Government-backed law to require 15-minute delay on smartphone ride services irks Parisians

Government-backed law to require 15-minute delay on smartphone ride services irks Parisians


In the past week, the French Government has come out in favor of a law that would require VTC (véhicule de tourisme avec chauffeur, namely, non Taxi chauffeurs) to have a minimum 15-minute delay between time of reservation and time of pick up. The announcement provoked a response from SnapCar co-founder Dave Ashton this week, “an open letter to taxi authorities” in which he accused taxi authorities of overdramatizing the impact of VTCs on Taxis. According to Ashton, the ration of all VTCs – Uber, SnapCar, Chauffeur Privé, or otherwise – to Taxis is about 1 to 15, pointing out the weakness in the “unfair competition” that Taxi groups like G7 have suggested of VTCs.

French startup Heycrowd is conducting a survey of its users’ reactions to the recently proposed law, as well as their opinions of smartphone-based ride services in comparison to taxis. Certainly worth a look:


The survey points out some of the more accurate discontent that users have with taxi drivers, namely the ongoing problem of taxi drivers’ unwillingness to accept debit cards, due to the charges they face on top of them. Just 1/5th of survey respondents have used a “smartphone controlled chauffeur,” while 73% say their presence in the market is good for users.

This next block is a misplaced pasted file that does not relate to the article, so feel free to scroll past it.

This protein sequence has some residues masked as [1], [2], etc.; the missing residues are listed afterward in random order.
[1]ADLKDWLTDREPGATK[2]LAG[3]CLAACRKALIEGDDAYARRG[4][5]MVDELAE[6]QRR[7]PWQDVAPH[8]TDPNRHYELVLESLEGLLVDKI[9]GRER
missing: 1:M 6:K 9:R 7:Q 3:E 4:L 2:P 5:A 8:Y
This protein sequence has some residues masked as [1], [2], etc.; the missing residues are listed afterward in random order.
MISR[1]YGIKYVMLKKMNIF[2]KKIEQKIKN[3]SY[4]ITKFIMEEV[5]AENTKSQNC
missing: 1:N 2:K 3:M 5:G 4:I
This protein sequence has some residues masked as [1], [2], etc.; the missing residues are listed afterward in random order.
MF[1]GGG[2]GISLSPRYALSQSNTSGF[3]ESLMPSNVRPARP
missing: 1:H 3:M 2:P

The law’s proposal and subsequent backing has got many people questioning the role of the government in such a matter, as well as the overwhelming influence that labor unions (in French, syndicats) have over the judicial system. While the economic crisis has weakened labor unions (if only because there are less people employed, and, thus, less people for them to represent), the fact remains that, if corporations are the puppetmasters of the US government, then it’s the labor unions here in France who pull the strings.

You too can give your thoughts on the Taxi war in Paris by taking the survery here

4 Responses

  1. Economie NOuvelle
  2. William

    En tant que consommateur, il y a-t-il un site dans le style de où l’on pourrait faire porter notre voix contre ce lobby qui protège 17 000 taxis contre 2.2m de parisiens?

  3. ParisExpat

    Encore des histoires de la France éternelle…éternellement sclérosé. Que de la sympathie pour des entrepreneurs comme Jean Marc Sibade et Michel Olivier de feu Easy Take, sacrifiés sur l’autel de des lobbies de les sociétés de transport antédiluviennes.

  4. Peter

    What’s pathetic is that this kind of thing happens EVERY day in France, across the EU, North America, and elsewhere. It’s called cronyism — governments giving special favors to special interest groups. Instead of consistently standing up for the principles of equal opportunity and liberty, it’s only when these things impact your average person does anyone start to care. And the same people who are outraged over the possible 15 minute delay today will likely be the same people who eagerly take some other unfair advantage in the future. It’s an especially acute problem in France and a sad commentary on the state of the world.

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